New Major in Justice and Peace

March 10, 2014—Starting in the fall of 2014, Georgetown College will offer a major in justice and peace studies (JUPS), giving students an opportunity to prepare for futures in social justice action and peace building.

Georgetown’s Program on Justice and Peace provides students with a unique perspective on the field of peace studies. There are myriad branches under the banner of peace studies, Visiting Assistant Professor Randall Amster says, such as peace and conflict studies and peace and security studies.

“The intentional choice to have justice precede peace in the name of this program tells you a bit about the direction that we hope to go,” Amster, who is also the director of the program, said. “The idea is that justice is an end in and of itself, but also perhaps a means to a peaceful world.

“The way we practice our day-to-day arrangements—socially, economically, politically, culturally, environmentally—the justice components of all that indicate an ultimate vision of peace that we are pursuing,” he continued.

The program already offers a six-course minor and a certificate. The minor in justice and peace will no longer require a thesis, which Amster believes will make the minor more feasible for some students. The major will consist of 11 courses, including a concentration and a thesis. With the approval of the major, Amster and his colleagues will create new courses, including a research methodologies course, to prepare students for careers in the field. Students will have the opportunity to design their own concentration, such as non-violent social change, Catholic social teaching, environmental peace building, or international human rights.

Like the justice and peace studies minor, the major will require at least one community-based learning course. “JUPS classes are distinguished because we do have a preponderance of community-based learning classes throughout our curriculum,” Amster said. “[This] community engagement tends to be one of the hallmarks of the program. We [are] very invested in having students move from the classroom to the community,” he continued.

This service-learning component illustrates the values of the program, Amster says, but it also helps students meld theory and practice. “Peace and justice aren’t just good ideas. They’re concrete sets of practices and ways of actually performing our political, social, and cultural identities in the world,” he explained.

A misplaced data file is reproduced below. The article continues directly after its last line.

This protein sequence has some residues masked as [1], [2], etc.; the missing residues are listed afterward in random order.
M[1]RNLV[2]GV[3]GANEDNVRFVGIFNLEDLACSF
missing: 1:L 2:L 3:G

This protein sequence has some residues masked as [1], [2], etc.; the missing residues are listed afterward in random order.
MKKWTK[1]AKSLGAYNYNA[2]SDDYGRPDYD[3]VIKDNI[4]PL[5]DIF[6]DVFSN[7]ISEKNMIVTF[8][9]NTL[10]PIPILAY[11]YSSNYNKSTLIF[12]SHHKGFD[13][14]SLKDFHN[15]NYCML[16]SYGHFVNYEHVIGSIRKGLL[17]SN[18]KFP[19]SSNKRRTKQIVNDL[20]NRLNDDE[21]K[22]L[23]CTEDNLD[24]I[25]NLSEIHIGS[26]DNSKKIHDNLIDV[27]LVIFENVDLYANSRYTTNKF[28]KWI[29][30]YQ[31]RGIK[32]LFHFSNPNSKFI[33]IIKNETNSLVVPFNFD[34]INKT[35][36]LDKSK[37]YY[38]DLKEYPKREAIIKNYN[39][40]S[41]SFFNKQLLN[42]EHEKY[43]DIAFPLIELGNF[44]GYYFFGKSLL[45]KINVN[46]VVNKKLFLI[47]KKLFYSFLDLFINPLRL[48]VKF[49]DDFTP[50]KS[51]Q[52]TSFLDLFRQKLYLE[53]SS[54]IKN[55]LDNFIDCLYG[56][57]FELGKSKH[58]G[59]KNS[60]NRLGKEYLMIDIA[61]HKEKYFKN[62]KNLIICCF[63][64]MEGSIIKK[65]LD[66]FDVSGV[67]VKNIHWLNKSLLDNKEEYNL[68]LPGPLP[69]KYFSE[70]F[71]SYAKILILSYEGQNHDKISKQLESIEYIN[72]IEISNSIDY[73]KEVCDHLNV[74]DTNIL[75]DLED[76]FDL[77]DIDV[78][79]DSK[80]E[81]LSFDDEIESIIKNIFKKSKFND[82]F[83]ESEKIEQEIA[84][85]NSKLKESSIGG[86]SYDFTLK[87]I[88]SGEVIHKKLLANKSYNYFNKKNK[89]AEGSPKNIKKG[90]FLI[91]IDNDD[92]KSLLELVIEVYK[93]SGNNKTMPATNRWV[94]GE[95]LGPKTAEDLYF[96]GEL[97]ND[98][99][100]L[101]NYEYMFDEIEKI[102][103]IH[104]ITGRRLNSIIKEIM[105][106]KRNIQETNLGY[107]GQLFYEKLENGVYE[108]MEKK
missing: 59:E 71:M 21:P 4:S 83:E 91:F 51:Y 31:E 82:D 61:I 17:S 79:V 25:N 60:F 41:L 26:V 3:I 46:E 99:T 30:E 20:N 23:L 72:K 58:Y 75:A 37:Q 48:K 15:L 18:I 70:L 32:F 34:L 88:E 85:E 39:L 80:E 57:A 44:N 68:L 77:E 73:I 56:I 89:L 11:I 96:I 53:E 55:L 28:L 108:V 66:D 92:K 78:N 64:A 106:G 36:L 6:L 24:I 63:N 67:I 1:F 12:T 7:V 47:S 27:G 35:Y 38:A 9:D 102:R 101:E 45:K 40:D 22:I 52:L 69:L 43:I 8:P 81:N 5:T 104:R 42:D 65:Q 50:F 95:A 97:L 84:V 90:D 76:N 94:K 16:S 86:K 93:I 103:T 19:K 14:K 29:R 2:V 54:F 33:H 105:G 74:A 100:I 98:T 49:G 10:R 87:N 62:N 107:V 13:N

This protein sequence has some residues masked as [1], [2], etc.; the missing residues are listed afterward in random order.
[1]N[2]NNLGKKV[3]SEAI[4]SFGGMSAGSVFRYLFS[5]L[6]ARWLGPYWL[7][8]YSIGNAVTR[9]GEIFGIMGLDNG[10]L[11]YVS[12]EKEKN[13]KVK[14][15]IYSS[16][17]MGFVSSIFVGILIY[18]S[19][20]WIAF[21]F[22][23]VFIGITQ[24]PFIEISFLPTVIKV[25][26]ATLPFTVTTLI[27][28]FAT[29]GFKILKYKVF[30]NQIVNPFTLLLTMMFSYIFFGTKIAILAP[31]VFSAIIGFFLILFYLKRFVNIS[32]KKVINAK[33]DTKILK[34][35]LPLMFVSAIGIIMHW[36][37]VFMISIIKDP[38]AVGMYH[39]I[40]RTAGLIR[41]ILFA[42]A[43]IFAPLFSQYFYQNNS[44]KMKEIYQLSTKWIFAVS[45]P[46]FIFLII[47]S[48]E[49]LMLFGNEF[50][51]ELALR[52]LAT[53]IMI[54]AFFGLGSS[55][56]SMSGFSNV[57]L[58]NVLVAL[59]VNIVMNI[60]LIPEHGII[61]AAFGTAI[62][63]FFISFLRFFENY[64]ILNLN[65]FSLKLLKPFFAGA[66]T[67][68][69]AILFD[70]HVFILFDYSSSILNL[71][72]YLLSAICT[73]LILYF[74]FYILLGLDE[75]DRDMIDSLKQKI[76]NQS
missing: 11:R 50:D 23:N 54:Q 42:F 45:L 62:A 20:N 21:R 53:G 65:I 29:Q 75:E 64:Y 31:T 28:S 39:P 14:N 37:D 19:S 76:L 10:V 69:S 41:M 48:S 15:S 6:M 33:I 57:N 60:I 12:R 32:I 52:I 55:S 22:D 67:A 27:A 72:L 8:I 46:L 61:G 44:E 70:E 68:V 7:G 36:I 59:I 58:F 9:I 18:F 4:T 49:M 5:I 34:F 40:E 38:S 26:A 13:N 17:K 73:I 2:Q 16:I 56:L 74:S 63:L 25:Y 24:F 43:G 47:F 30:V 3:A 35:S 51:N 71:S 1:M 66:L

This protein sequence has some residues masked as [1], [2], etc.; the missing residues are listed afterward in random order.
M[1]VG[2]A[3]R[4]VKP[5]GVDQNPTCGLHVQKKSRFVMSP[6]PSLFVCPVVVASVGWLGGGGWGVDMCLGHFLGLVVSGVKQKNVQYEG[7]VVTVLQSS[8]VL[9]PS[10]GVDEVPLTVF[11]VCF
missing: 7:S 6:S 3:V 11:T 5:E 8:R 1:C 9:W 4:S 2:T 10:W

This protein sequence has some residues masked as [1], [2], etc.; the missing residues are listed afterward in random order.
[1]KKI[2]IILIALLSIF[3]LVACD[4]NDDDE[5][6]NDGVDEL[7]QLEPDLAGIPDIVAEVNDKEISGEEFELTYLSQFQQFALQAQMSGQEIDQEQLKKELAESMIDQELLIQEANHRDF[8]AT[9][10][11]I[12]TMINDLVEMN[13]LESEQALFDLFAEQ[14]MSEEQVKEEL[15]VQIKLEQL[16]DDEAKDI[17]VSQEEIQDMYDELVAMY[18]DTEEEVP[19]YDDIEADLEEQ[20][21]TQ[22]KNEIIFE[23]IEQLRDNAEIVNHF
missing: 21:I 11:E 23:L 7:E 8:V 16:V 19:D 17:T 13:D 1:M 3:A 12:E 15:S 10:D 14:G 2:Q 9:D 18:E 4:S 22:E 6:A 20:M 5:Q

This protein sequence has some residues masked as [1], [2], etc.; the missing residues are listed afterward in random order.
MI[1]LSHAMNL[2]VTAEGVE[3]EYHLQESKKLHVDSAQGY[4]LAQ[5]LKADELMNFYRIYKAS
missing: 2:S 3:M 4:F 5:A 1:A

For the last year and a half, students were actively involved in the campaign to make justice and peace studies a major. Kyla McClure (C’15) and Gianna Maita (C’15) chose to campaign for a major after they took Introduction to Justice and Peace during their first year at Georgetown. The two later became friends at a humanitarian aid conference. “We talked about our experiences in our intro courses and began to formulate the idea of majoring in justice and peace,” McClure said.

“We realized that Georgetown, as a Jesuit university, should include a justice and peace studies major and give the option to students who wish to pursue careers in this field,” McClure continued.

McClure and Maita were unaware of the logistical challenges of starting a new major at a university, including needs for more resources, professors, and space. But the campaign was not just about overcoming logistical problems. “I was amazed by how enjoyable the process of working with my peers and the JUPS faculty would be,” Maita said.

“We all came from different background and levels, but everyone respected student opinions even though all of the faculty had multiple degrees and some had probably been thinking about making this major for years,” Maita continued. “I really appreciated having my voice heard and hearing all of their wisdom.”

Although the justice and peace studies major has been approved, the work is not over. Amster and the JUPS faculty are looking forward to designing new courses and creating a larger community around the program.

“An amazing team of people came together to make the JUPS major, and we are all extremely excited to build the program,” Maita said. “We are hoping to stay involved in the major to help create a thriving program [that] supports new and current students.”

—Elizabeth Wilson